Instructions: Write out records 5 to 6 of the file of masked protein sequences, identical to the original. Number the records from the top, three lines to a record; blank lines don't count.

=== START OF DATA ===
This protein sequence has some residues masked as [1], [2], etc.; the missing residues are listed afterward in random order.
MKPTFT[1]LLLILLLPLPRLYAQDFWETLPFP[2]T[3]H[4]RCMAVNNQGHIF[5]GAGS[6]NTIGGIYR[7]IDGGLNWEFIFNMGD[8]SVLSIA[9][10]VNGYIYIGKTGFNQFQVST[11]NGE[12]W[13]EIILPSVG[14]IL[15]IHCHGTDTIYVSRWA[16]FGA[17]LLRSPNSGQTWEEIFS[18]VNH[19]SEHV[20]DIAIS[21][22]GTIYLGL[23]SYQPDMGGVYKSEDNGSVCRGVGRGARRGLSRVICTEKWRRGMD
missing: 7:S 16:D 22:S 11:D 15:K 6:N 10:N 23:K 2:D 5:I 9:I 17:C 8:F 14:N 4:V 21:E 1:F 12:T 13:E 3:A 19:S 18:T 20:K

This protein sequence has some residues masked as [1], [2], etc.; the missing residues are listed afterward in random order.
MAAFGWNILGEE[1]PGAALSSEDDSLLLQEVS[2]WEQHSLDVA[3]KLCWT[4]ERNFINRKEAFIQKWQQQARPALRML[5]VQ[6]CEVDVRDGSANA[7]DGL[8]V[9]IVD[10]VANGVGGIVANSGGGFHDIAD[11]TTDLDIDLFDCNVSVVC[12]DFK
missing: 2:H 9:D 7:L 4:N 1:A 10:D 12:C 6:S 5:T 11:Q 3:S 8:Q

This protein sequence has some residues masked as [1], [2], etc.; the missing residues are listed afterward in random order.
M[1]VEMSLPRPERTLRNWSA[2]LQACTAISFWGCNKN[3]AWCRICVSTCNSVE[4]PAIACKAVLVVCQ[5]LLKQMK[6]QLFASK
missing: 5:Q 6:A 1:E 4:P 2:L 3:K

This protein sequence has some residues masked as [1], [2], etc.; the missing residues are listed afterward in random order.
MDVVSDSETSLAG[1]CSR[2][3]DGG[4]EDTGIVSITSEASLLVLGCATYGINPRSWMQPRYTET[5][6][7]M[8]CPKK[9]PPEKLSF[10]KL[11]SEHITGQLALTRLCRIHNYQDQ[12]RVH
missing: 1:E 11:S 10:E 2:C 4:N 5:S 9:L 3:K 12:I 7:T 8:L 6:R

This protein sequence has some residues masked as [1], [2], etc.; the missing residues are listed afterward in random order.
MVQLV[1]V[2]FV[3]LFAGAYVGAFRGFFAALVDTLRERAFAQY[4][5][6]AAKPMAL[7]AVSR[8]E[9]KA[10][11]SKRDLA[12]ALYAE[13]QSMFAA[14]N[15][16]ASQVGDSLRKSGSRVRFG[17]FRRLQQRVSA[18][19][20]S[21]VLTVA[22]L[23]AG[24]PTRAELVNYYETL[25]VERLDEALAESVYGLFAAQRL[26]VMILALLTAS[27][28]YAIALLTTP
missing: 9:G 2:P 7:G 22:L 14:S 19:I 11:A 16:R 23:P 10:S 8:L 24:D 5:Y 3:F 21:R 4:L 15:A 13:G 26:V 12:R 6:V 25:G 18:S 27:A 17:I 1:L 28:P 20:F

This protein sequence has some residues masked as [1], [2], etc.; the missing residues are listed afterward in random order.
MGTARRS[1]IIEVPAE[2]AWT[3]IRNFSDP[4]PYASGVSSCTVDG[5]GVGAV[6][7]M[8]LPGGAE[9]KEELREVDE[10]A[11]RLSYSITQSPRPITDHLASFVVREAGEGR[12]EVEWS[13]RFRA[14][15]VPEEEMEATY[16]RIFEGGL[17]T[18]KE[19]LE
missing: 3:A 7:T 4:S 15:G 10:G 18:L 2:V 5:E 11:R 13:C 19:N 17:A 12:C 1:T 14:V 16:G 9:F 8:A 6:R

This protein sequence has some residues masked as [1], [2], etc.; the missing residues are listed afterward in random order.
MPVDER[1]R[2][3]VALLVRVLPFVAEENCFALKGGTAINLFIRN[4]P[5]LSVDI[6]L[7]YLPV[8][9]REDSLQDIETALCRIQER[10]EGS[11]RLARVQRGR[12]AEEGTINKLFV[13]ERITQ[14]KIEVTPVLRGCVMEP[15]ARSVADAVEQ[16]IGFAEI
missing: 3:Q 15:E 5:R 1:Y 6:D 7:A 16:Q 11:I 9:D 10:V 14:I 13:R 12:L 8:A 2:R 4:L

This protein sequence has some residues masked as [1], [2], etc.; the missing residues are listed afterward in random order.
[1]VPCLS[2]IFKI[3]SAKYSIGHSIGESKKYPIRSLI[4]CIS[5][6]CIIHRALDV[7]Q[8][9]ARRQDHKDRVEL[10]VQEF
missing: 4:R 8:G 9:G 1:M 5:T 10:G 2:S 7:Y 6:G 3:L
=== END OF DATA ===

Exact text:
This protein sequence has some residues masked as [1], [2], etc.; the missing residues are listed afterward in random order.
MVQLV[1]V[2]FV[3]LFAGAYVGAFRGFFAALVDTLRERAFAQY[4][5][6]AAKPMAL[7]AVSR[8]E[9]KA[10][11]SKRDLA[12]ALYAE[13]QSMFAA[14]N[15][16]ASQVGDSLRKSGSRVRFG[17]FRRLQQRVSA[18][19][20]S[21]VLTVA[22]L[23]AG[24]PTRAELVNYYETL[25]VERLDEALAESVYGLFAAQRL[26]VMILALLTAS[27][28]YAIALLTTP
missing: 9:G 2:P 7:G 22:L 14:S 19:I 11:A 16:R 23:P 10:S 8:L 24:D 5:Y 3:F 21:R 4:L 15:A 13:G 26:V 12:R 6:V 25:G 18:S 27:A 17:I 1:L 28:P 20:F

This protein sequence has some residues masked as [1], [2], etc.; the missing residues are listed afterward in random order.
MGTARRS[1]IIEVPAE[2]AWT[3]IRNFSDP[4]PYASGVSSCTVDG[5]GVGAV[6][7]M[8]LPGGAE[9]KEELREVDE[10]A[11]RLSYSITQSPRPITDHLASFVVREAGEGR[12]EVEWS[13]RFRA[14][15]VPEEEMEATY[16]RIFEGGL[17]T[18]KE[19]LE
missing: 3:A 7:T 4:S 15:G 10:G 18:L 2:V 5:E 11:R 13:C 19:N 17:A 12:C 1:T 14:V 16:G 9:F 8:A 6:R